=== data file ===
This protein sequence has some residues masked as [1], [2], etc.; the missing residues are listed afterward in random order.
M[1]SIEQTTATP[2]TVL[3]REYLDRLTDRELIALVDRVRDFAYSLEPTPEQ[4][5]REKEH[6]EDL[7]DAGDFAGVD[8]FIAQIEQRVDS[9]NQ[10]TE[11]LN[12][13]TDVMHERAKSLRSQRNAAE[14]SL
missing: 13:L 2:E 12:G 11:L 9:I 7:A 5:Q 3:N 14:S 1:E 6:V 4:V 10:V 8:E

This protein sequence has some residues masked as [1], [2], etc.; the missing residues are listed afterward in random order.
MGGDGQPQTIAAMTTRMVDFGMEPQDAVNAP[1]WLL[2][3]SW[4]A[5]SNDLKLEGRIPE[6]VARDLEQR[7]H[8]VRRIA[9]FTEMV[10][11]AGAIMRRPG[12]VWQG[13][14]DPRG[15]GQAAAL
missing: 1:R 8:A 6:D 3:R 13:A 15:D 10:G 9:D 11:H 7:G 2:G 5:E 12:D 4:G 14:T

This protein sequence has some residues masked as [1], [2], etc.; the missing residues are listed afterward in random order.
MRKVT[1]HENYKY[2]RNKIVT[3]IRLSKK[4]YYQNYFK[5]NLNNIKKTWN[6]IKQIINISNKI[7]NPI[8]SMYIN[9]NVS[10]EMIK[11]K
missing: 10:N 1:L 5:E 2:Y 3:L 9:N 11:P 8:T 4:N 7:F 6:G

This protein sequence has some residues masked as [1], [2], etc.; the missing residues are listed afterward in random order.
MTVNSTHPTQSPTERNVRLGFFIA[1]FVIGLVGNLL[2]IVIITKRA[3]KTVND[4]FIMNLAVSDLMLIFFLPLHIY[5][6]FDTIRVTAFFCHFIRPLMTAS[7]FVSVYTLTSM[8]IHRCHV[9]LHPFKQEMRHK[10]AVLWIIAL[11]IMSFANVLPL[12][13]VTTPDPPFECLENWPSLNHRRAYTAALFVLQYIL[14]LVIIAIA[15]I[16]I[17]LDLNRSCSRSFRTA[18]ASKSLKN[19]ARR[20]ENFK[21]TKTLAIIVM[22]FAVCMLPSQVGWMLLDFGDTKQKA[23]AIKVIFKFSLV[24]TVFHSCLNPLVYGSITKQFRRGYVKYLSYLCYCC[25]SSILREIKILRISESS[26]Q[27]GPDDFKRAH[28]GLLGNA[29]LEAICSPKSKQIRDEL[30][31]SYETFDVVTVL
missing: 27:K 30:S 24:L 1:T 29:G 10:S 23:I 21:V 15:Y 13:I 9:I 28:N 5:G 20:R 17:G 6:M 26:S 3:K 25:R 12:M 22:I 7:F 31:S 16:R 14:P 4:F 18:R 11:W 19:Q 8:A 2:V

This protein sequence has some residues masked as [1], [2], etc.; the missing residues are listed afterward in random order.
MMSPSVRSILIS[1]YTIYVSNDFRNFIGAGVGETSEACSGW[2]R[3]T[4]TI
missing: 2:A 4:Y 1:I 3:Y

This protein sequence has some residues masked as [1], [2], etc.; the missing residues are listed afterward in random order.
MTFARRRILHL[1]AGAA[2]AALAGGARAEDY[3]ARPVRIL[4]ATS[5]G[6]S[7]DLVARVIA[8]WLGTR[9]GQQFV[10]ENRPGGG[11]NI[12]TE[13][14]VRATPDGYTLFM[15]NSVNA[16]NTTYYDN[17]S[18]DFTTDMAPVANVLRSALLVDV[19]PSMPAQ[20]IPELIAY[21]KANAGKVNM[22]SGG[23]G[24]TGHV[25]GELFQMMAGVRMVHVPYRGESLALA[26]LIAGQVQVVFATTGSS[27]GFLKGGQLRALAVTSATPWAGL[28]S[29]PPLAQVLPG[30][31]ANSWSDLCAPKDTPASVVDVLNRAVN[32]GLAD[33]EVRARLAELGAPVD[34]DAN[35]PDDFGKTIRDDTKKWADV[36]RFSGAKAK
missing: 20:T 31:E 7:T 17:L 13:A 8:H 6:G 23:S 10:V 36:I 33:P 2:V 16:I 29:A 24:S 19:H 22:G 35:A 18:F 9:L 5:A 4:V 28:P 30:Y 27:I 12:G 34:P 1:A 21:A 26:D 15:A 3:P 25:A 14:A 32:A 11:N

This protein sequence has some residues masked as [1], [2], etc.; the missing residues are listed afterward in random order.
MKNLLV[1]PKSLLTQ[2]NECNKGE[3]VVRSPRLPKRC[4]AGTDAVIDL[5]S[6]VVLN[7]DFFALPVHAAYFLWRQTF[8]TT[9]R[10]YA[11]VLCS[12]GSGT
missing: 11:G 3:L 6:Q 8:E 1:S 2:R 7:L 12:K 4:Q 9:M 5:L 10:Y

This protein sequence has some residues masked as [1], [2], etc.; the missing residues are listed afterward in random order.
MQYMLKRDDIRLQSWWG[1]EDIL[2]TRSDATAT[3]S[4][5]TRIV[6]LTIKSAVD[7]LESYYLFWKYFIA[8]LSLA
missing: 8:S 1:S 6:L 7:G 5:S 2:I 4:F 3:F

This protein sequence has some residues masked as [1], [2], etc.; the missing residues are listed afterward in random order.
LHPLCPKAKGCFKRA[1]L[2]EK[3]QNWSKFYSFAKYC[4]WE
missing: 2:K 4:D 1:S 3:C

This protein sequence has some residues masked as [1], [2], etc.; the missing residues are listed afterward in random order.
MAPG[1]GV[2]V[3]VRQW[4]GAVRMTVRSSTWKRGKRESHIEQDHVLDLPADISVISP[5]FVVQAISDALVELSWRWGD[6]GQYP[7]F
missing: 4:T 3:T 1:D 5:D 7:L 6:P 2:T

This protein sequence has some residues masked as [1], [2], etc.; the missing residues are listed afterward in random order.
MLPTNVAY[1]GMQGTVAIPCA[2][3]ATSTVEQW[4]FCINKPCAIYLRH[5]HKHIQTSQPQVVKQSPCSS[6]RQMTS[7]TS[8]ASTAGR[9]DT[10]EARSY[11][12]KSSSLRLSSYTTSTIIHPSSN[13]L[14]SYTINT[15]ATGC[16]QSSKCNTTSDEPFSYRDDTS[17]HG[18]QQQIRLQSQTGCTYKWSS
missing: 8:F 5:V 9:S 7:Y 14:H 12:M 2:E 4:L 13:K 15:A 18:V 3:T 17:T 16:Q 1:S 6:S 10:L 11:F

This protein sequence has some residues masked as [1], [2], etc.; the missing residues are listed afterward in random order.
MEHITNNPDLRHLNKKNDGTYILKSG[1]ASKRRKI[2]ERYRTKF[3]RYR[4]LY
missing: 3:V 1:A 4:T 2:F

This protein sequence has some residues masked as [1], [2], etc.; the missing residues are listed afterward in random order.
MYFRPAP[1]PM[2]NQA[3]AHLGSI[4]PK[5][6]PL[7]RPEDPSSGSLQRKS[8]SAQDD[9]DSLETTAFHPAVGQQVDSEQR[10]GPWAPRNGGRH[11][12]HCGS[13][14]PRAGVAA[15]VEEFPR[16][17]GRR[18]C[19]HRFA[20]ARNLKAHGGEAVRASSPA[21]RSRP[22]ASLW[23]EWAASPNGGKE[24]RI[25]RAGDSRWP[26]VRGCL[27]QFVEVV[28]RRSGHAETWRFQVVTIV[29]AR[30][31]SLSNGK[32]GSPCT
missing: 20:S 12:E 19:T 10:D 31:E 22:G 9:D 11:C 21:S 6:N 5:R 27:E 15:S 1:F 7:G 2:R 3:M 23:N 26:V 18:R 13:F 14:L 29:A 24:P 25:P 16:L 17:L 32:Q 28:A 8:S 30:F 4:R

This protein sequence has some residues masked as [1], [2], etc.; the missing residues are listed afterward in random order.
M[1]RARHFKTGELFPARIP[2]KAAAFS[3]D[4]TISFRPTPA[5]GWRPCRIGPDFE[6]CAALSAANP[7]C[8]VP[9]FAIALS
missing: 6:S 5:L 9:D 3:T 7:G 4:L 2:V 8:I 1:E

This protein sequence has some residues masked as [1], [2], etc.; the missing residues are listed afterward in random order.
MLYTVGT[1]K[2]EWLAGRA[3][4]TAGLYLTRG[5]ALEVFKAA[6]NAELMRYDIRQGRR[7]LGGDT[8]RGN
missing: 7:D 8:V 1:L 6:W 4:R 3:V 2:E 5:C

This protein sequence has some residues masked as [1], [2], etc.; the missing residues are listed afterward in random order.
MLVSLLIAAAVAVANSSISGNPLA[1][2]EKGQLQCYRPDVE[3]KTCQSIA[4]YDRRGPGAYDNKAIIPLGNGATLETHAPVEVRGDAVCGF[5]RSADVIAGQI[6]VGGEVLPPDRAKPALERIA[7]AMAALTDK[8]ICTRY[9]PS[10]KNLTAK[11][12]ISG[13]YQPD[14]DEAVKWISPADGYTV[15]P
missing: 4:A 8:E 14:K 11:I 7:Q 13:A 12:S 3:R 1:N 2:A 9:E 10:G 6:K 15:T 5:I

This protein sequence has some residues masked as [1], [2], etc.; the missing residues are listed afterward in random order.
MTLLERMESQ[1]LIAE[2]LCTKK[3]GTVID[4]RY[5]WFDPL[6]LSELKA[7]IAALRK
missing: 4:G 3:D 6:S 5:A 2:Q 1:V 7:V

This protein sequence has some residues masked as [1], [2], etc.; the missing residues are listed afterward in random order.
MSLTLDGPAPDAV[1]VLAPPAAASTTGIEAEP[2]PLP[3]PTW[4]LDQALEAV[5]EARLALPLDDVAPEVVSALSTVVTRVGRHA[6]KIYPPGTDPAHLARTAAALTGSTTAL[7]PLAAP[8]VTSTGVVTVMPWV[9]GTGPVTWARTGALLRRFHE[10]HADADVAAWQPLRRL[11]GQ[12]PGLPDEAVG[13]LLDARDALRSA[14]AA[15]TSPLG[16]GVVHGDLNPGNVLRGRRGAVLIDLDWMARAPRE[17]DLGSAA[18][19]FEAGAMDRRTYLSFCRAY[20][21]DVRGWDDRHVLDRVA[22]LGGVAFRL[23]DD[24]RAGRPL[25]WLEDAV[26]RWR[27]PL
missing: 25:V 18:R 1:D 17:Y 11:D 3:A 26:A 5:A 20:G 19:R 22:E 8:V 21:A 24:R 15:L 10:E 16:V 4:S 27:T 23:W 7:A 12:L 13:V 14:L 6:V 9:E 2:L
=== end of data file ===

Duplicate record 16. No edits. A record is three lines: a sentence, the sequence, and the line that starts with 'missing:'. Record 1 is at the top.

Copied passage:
This protein sequence has some residues masked as [1], [2], etc.; the missing residues are listed afterward in random order.
MLVSLLIAAAVAVANSSISGNPLA[1][2]EKGQLQCYRPDVE[3]KTCQSIA[4]YDRRGPGAYDNKAIIPLGNGATLETHAPVEVRGDAVCGF[5]RSADVIAGQI[6]VGGEVLPPDRAKPALERIA[7]AMAALTDK[8]ICTRY[9]PS[10]KNLTAK[11][12]ISG[13]YQPD[14]DEAVKWISPADGYTV[15]P
missing: 4:A 8:E 14:K 11:I 7:Q 13:A 12:S 3:R 1:N 2:A 9:E 10:G 6:K 15:T 5:I